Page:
- The US International Trade Commission announced new tariffs on US imports of Chinese steel pipes.
- This year-end decision is another step in a recent disturbing trend of trade intervention.
- Trade is vital to the global economy. Luckily, these tariffs and tiffs so far aren't big enough to derail the global bull market.
If you're looking for a bit of New Year's cheer and MarketMinder's take on what's ahead, you'll find it here.
As the year draws to a close, we'd be remiss if we didn't mention news out of the US International Trade Commission—a decision to impose new tariffs on US imports of Chinese steel pipes. This decision is largely considered a victory by US steelmakers, as increased duties will undoubtedly limit the inflow of subsidized steel from China. However, less competition for the domestic steel industry could in turn spell higher prices for US consumers.
This year-end decision (announced slyly during a week between holidays, when most folks aren't focused on the news) is another step in a recent disturbing trend of trade intervention. Tariffs have become a growing point of contention between the US and China since President Obama levied increased taxes on Chinese tire imports in mid-September. Following that announcement, and fearing a precedent of more "special safeguards" in the future, China brought the dispute to the World Trade Organization.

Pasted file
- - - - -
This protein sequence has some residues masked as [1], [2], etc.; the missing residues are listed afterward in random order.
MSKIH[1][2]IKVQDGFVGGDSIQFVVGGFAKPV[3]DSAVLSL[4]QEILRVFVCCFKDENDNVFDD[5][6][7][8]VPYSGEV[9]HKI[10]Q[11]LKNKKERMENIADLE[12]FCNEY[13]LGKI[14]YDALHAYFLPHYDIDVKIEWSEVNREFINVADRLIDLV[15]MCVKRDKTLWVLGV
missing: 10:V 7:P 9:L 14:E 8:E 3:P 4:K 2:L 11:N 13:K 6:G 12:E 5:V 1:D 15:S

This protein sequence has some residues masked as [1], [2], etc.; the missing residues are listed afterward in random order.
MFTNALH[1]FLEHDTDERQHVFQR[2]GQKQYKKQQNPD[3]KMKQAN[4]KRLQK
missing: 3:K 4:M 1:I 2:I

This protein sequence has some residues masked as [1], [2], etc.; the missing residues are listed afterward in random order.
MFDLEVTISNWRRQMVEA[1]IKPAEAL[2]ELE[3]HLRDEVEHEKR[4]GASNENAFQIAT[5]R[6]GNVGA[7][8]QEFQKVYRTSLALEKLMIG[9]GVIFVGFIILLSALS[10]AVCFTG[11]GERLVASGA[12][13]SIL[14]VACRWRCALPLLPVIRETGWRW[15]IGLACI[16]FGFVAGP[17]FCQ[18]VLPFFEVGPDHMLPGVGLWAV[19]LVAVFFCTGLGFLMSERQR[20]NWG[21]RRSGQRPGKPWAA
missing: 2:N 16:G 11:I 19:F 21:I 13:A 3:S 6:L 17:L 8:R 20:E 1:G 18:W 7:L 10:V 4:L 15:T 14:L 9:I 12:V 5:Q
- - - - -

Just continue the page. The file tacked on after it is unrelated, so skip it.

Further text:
Why get all worked up over a few steel pipes and tires? Because trade—imports and exports—is vital to the global economy, and thus stocks. That trade was hammered so hard at the recession's nadir, and subsequently recovered strongly as the broader recovery took hold, signifies its importance.
But exhale. Political biases aside, this new development won't likely jeopardize the overall $409 billion in annual trade between the two economic powers—nor the continuing global bull market. And we're simply nowhere near Smoot-Hawley territory—but the path toward protectionism can become a slippery slope. Also news this week, Taiwan is considering reinstating an import ban on US beef, distancing themselves from the US while simultaneously working to improve trade relations with China. These things can get messy quickly, and an escalating trade war (if that's what this is to become) isn't beneficial to economies or investors—worth keeping an eye on into the New Year.
So don't let this dampen your holiday plans—stocks are on track to finish their best year since 2003 and more is likely on the way in 2010. Have a happy and healthy New Year.